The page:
Prostate cancer is one of the most common, but also most successfully treated cancers in men
Prostate cancer is the second most frequent cancer diagnosed in men and the fifth leading cause of death globally. Excluding non-melanoma skin cancer, prostate cancer is the leading cause of cancer in men internationally. In 2018, 1,276,106 new cases of prostate cancer were registered worldwide, representing 7.1 per cent of all cancers in men and 358,989 deaths representing 3.8 per cent of all male cancer deaths. Approximately 3,890 men are diagnosed with prostate cancer each year in Ireland, indicating that one-in-seven men in Ireland will be diagnosed with prostate cancer during their lifetime (Irish Cancer Society 2021, and National Cancer Registry Ireland (NCRI)).
It accounts for 30 per cent of all newly-diagnosed cancers in Irish males and 11 per cent of all invasive cancers in Ireland (NCRI). Prostate cancer incidence rates are highly variable worldwide, which is likely to be attributed to different prostate-specific antigen (PSA) testing rates. In Europe, prostate cancer is the most frequently diagnosed cancer among men, accounting for 24 per cent of all new cancers in 2018, with around 450,000 new prostate cancer cases detected in 2018.
The most common risk factor for prostate cancer is increasing age. While one-in-350 men under the age of 50 years will be diagnosed with prostate cancer, the incidence rate increases to one in every 52 men for those aged 50-to-59 years. Prostate cancer most commonly affects men over the age of 50 and almost two in every three prostate cancers are diagnosed in men over the age of 65 years. In Ireland, the majority of cases are detected in men aged 65-to-84 years, with 37 per cent of cases detected in men under 65 years of age.
Genetic factors play a role. Family history is associated with an increased risk and men with a father or brother diagnosed with prostate cancer at age 50 years have an approximately two-fold increased risk of prostate cancer. Risk is higher in males with a relative who developed prostate cancer at a younger age and in males who have more than one relative with the disease. Two breast cancer genes, BRCA1 and BRCA2, have been linked to prostate cancer. Like women, men can have mutations in the BRCA1 and BRCA2 genes. Men carrying mutations in BRCA2 genes have an increased risk of developing prostate cancer, and mutations in either gene can significantly reduce survival. Studies have also revealed an association between hereditary susceptibility to prostate cancer and sequence variations in the RNASEL gene (ribonuclease L), which plays a role in maintaining immunity against viral infections.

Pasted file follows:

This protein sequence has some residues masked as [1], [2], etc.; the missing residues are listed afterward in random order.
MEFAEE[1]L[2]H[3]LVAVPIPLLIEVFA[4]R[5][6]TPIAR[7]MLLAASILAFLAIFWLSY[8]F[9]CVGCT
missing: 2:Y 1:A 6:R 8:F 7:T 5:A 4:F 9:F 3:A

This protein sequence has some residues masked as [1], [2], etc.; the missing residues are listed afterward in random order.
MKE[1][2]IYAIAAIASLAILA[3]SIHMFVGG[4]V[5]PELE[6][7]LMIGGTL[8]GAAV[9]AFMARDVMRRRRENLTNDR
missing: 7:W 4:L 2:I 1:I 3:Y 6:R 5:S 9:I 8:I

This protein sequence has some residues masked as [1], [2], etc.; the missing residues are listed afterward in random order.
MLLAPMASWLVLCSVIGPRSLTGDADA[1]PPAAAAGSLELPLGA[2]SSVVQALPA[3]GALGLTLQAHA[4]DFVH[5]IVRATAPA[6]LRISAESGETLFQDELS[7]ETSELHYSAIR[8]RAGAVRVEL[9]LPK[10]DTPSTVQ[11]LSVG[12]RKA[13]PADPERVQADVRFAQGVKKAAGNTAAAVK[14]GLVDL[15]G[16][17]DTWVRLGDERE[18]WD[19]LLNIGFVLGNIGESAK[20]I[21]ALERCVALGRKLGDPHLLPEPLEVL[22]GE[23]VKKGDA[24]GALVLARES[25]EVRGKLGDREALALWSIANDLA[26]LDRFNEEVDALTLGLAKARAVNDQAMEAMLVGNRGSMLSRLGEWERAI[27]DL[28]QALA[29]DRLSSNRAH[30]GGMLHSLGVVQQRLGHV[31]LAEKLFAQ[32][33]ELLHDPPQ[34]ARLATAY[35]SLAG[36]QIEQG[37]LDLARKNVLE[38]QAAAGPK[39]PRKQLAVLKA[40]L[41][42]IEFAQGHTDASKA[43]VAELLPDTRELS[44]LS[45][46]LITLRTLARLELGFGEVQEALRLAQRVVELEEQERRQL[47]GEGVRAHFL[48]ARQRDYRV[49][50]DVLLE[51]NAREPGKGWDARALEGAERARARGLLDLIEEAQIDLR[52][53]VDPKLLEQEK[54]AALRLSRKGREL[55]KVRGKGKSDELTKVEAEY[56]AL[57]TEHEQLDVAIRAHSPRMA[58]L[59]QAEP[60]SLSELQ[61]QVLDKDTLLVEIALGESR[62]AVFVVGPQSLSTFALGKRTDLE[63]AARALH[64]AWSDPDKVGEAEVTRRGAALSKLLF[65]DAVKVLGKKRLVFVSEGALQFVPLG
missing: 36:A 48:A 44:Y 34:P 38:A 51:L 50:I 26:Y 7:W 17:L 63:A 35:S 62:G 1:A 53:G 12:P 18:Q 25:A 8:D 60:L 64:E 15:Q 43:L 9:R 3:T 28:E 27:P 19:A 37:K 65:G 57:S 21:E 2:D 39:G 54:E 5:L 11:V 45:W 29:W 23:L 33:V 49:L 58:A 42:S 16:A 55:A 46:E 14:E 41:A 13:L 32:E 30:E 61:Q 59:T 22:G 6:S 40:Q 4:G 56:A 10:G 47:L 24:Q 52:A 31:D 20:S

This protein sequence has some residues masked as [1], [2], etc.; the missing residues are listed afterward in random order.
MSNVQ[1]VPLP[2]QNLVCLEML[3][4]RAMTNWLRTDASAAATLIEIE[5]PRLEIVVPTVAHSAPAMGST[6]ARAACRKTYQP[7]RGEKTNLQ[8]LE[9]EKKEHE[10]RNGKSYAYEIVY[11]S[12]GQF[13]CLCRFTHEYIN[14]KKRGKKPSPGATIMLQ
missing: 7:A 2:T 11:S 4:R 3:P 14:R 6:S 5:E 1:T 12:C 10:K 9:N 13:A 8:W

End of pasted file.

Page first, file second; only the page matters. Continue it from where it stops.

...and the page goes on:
A common RNASEL variant involves a mutation resulting in decreased activity of the encoded ribonuclease L protein, reducing the immune defence against viruses. Men who inherit this mutation have a significantly increased risk of developing prostate cancer. It is estimated that about 20 per cent of patients with prostate cancer report a family history, which may develop not only because of shared genes, but also for a similar pattern of exposure to certain environmental carcinogens and common lifestyle habits. Afro-Caribbean men have the highest incidence of prostate cancer of any group (231.9 per 100,000) while Asian men have the lowest risk.
Obesity and physical inactivity have been associated with higher-grade prostate cancers and studies have shown increased risk associated with various dietary intakes, including high levels of high-saturated fats and red meats, and reduced intake of fish, fruit, and vegetables. Research is ongoing into the links between diet and prostate cancer and there is some evidence that a diet high in calcium is also linked to an increased risk of developing prostate cancer.
Although there are no studies that can sufficiently demonstrate the direct correlation between diet and nutrition with risk or prevention of prostate cancer development, many preclinical studies that looked at links between certain eating behaviours and cancer suggest there may be a connection.
When the prostate gland becomes cancerous, it can put pressure on the urethra, causing dysuria, a burning sensation and frequency of micturition. It can also cause hesitancy, a weak and intermittent flow, nocturia, haematuria and impotence or sexual dysfunction. Other symptoms include swollen lymph nodes in the groin and pain in the pelvis, hips, back, or ribs. More advanced stages of the disease may present with urinary retention and back pain, as the axis skeleton is the most common site of bony metastatic disease. Prostate cancer should not be confused with benign prostate hyperplasia (BPH), which has similar symptoms and often occurs in older men.